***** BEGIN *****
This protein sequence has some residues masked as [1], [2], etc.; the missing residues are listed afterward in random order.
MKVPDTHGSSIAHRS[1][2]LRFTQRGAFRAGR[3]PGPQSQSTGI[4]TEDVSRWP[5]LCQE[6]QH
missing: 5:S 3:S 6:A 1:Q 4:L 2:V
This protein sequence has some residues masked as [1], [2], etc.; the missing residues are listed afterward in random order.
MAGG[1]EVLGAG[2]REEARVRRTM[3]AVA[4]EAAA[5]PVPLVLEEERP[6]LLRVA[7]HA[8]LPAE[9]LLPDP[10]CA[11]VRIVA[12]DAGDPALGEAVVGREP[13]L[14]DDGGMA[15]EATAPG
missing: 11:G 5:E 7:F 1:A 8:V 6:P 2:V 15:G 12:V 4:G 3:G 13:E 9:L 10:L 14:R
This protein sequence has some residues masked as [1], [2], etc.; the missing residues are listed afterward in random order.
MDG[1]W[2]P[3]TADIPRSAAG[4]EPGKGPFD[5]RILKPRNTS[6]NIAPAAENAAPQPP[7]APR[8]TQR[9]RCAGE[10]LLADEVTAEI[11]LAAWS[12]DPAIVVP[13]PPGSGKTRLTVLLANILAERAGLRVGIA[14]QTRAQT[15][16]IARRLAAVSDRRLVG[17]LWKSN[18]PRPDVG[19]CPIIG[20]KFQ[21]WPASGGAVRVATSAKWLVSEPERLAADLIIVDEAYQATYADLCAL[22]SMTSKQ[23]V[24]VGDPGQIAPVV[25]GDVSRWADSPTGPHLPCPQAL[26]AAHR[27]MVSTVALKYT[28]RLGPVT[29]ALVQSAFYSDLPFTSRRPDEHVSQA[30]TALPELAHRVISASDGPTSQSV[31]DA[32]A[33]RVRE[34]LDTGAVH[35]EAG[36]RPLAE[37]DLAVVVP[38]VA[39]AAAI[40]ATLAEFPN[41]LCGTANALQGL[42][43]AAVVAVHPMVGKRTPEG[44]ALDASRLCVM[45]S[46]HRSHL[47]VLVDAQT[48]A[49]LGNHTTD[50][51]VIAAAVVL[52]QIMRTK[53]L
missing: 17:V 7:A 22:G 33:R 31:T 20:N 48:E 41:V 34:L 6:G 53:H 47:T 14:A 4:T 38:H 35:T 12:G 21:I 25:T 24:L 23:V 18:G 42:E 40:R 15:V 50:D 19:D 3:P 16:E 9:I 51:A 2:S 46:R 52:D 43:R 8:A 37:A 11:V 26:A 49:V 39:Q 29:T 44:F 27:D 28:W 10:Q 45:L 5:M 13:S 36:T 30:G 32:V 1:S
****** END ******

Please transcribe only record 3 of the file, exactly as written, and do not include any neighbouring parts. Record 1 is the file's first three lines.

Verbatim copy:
This protein sequence has some residues masked as [1], [2], etc.; the missing residues are listed afterward in random order.
MDG[1]W[2]P[3]TADIPRSAAG[4]EPGKGPFD[5]RILKPRNTS[6]NIAPAAENAAPQPP[7]APR[8]TQR[9]RCAGE[10]LLADEVTAEI[11]LAAWS[12]DPAIVVP[13]PPGSGKTRLTVLLANILAERAGLRVGIA[14]QTRAQT[15][16]IARRLAAVSDRRLVG[17]LWKSN[18]PRPDVG[19]CPIIG[20]KFQ[21]WPASGGAVRVATSAKWLVSEPERLAADLIIVDEAYQATYADLCAL[22]SMTSKQ[23]V[24]VGDPGQIAPVV[25]GDVSRWADSPTGPHLPCPQAL[26]AAHR[27]MVSTVALKYT[28]RLGPVT[29]ALVQSAFYSDLPFTSRRPDEHVSQA[30]TALPELAHRVISASDGPTSQSV[31]DA[32]A[33]RVRE[34]LDTGAVH[35]EAG[36]RPLAE[37]DLAVVVP[38]VA[39]AAAI[40]ATLAEFPN[41]LCGTANALQGL[42][43]AAVVAVHPMVGKRTPEG[44]ALDASRLCVM[45]S[46]HRSHL[47]VLVDAQT[48]A[49]LGNHTTD[50][51]VIAAAVVL[52]QIMRTK[53]L
missing: 17:V 7:A 22:G 33:R 31:T 20:N 48:E 41:V 34:L 6:G 53:H 47:T 14:A 4:T 38:H 35:T 12:G 21:I 25:T 24:L 23:V 18:G 42:E 40:R 15:V 50:D 19:D 3:P 16:E 9:I 51:A 2:S 46:R 52:D 43:R 8:A 37:A 11:V 26:A 49:V 39:Q 29:T 44:F 27:D 28:W 10:Q 45:L 5:M 13:S 36:T 30:G 32:V 1:S